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September 19, 2006

Does Judge Posner know how to Shepardize or KeyCite?

As regular readers know, I have been underwhelmed by the Seventh Circuit's post-Booker work (see here and here), and Judge Posner today provides another reason to worry about what's going on in Chicago.

As Howard Bashman details here, Judge Posner in US v. Reuter, No. 05-4503 (7th Cir. Sept. 19, 2006) (available here), authors a brief decision about burdens of proof after Booker in which he notes that a Third Circuit panel in Grier recently overruled a key pre-Booker precedent apparently without realizing that the Grier panel decision was vacated two months ago when the Third Circuit granted rehearing en banc (details here and here and here and here). 

Judge Posner apparently also overlooks the fact that the Ninth Circuit in Staten has also preserved the burden-of-proof doctrine that he mistakenly believes has been overruled in the Third Circuit (details here).  Perhaps Westlaw and Lexis (and certain blogs) are not readily accessible in all Seventh Circuit chambers.

Though I cannot resist a little Posner-bashing, I should compliment his effort in Reuter to incorporate burden-of-proof concerns into the provisions of 3553(a).  Here is the decision's interesting penultimate paragraph:

With the guidelines no longer binding the sentencing judge, there is no need for courts of appeals to add epicycles to an already complex set of (merely) advisory guidelines by multiplying standards of proof.  The judge is cabined, but also liberated, by the statutory sentencing factors.  28 U.S.C. § 3553(a); United States v. Cunningham, 429 F.3d 673, 676 (7th Cir. 2005).  Unlike the guidelines, they bind, but they are broad enough and loose enough to allow the judge to dip below the guidelines range if he is justifiably reluctant to impose a sentence most of which rests entirely on a finding of fact supported by a mere preponderance of the evidence (though in this case, to repeat, the evidence was overwhelming). Section 3553(a)(2)(A) includes among the factors to be considered in sentencing “the need for the sentence imposed . . . to reflect the seriousness of the offense, to promote respect for the law, and to provide just punishment for the offense.”  A judge might reasonably conclude that a sentence based almost entirely on evidence that satisfied only the normal civil standard of proof would be unlikely to promote respect for the law or provide just punishment for the offense of conviction.  That would be a judgment for the sentencing judge to make and we would uphold it so long as it was reasonable in the circumstances. United States v. Mykytiuk, 415 F.3d 606, 608 (7th Cir. 2005).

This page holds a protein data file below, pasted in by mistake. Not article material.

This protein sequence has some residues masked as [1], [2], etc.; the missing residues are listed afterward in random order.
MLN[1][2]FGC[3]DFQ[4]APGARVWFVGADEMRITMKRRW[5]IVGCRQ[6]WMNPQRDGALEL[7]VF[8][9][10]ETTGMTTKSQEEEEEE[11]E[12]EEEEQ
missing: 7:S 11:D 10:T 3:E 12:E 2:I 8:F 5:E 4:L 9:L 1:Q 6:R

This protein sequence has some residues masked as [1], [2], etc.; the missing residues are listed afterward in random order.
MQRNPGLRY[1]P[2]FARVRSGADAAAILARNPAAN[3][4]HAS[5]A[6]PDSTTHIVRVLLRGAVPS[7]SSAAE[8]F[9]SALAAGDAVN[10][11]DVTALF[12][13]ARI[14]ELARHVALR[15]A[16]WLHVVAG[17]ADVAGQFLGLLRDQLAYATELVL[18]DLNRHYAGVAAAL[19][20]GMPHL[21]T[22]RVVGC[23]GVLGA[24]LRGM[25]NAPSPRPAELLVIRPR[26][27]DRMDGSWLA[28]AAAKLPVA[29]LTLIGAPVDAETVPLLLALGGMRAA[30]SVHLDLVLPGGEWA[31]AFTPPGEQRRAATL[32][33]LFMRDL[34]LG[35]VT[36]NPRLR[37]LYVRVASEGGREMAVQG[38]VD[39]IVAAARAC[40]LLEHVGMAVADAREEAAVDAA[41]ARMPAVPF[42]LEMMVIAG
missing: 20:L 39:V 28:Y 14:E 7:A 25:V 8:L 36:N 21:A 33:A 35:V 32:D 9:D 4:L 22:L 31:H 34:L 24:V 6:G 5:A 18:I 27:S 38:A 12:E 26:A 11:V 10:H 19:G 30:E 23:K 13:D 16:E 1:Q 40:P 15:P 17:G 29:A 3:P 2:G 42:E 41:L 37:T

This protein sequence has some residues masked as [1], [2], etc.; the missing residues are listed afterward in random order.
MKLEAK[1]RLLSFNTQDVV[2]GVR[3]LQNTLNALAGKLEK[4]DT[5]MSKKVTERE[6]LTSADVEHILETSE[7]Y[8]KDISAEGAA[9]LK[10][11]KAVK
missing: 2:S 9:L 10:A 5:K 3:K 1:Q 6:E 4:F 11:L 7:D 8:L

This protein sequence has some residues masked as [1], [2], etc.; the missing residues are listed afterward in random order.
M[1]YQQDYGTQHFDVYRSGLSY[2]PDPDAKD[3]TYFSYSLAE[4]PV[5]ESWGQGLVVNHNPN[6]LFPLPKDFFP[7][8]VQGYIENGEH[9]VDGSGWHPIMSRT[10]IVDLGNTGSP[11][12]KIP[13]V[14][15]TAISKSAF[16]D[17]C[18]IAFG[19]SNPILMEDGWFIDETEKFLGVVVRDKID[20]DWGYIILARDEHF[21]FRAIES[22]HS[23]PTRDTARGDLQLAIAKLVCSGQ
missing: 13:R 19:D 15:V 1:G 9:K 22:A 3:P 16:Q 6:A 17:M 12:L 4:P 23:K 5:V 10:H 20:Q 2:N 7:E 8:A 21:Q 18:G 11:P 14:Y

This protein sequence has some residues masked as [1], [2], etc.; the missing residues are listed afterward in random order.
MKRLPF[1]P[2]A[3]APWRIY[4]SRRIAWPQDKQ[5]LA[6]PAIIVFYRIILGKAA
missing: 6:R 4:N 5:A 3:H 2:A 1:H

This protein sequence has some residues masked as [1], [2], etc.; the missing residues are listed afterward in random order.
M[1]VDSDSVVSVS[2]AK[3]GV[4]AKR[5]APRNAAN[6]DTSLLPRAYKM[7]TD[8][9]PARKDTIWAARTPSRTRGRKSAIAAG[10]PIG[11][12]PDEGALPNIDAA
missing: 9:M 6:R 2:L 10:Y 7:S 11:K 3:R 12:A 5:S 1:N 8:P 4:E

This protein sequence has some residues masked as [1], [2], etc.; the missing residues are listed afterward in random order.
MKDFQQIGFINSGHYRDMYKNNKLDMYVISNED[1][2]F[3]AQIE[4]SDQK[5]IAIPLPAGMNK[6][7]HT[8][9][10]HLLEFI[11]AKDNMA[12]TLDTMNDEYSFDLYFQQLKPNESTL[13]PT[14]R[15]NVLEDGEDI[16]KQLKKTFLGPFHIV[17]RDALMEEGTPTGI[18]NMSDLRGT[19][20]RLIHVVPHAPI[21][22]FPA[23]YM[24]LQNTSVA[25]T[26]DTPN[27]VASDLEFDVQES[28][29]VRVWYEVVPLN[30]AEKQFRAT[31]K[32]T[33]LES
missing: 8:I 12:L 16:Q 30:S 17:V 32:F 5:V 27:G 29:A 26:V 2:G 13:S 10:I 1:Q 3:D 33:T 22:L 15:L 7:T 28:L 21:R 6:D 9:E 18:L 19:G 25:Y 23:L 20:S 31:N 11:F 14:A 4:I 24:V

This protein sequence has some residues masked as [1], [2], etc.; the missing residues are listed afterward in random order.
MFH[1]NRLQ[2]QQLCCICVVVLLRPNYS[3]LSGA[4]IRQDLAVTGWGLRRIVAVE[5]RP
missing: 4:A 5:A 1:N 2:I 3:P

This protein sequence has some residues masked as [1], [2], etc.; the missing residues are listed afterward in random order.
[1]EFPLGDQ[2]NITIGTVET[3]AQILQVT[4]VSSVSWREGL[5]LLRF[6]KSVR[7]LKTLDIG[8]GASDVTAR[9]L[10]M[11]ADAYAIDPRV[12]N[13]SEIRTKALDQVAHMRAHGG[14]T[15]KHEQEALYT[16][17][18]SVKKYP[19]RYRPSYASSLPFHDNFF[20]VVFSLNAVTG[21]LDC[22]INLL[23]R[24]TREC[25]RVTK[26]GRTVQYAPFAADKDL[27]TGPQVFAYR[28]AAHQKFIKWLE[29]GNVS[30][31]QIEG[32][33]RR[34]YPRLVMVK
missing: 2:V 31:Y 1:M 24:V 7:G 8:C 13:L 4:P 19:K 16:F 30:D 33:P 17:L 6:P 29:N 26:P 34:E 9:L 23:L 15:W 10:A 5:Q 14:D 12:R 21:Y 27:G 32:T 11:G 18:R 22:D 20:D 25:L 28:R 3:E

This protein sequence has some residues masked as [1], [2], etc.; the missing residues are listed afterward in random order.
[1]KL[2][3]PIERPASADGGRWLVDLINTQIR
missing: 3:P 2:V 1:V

Eagle-eyed readers might also note a conspicuous mis-cite/typo in this paragraph.

September 19, 2006 at 01:52 PM | Permalink

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Comments

Umm, isn't it supposed to be 18 U.S.C. § 3553(a)?

Posted by: Steve | Sep 19, 2006 2:02:16 PM

The title of this item assumes that Judge Posner even CARES about precedent. See the NYT review of his most recent (as of this morning) book.

Posted by: Jonathan | Sep 19, 2006 3:34:43 PM

Do we win something if we find the error?

The error is the mis-cite to one of the most commonly cited and most important statutes in federal litigation right now. It should have been 18 USC 3553 (Imposition of a Sentence), not 28 USC 3553, which doesn't exist.

Posted by: Joy Bertrand | Sep 19, 2006 5:40:08 PM

This is not the only example of Emperor Posner having precious little clothing. He just rarely gets caught.

Posted by: Emperor and his clothing | Sep 20, 2006 12:13:25 PM

Does anyone else not think it extremely significant that the Seventh Circuit has now approved of district judges refusing to follow the guidelines because they believe a higher standard of proof is required?

Also, Judge Posner's most recent incoherent and contradictory (internally, intra-circuit, and inter-circuit) decisions in this area make me seriously wonder whether he is intentionally trying to provoke Supreme Court review.

Posted by: JDV | Sep 20, 2006 10:38:18 PM

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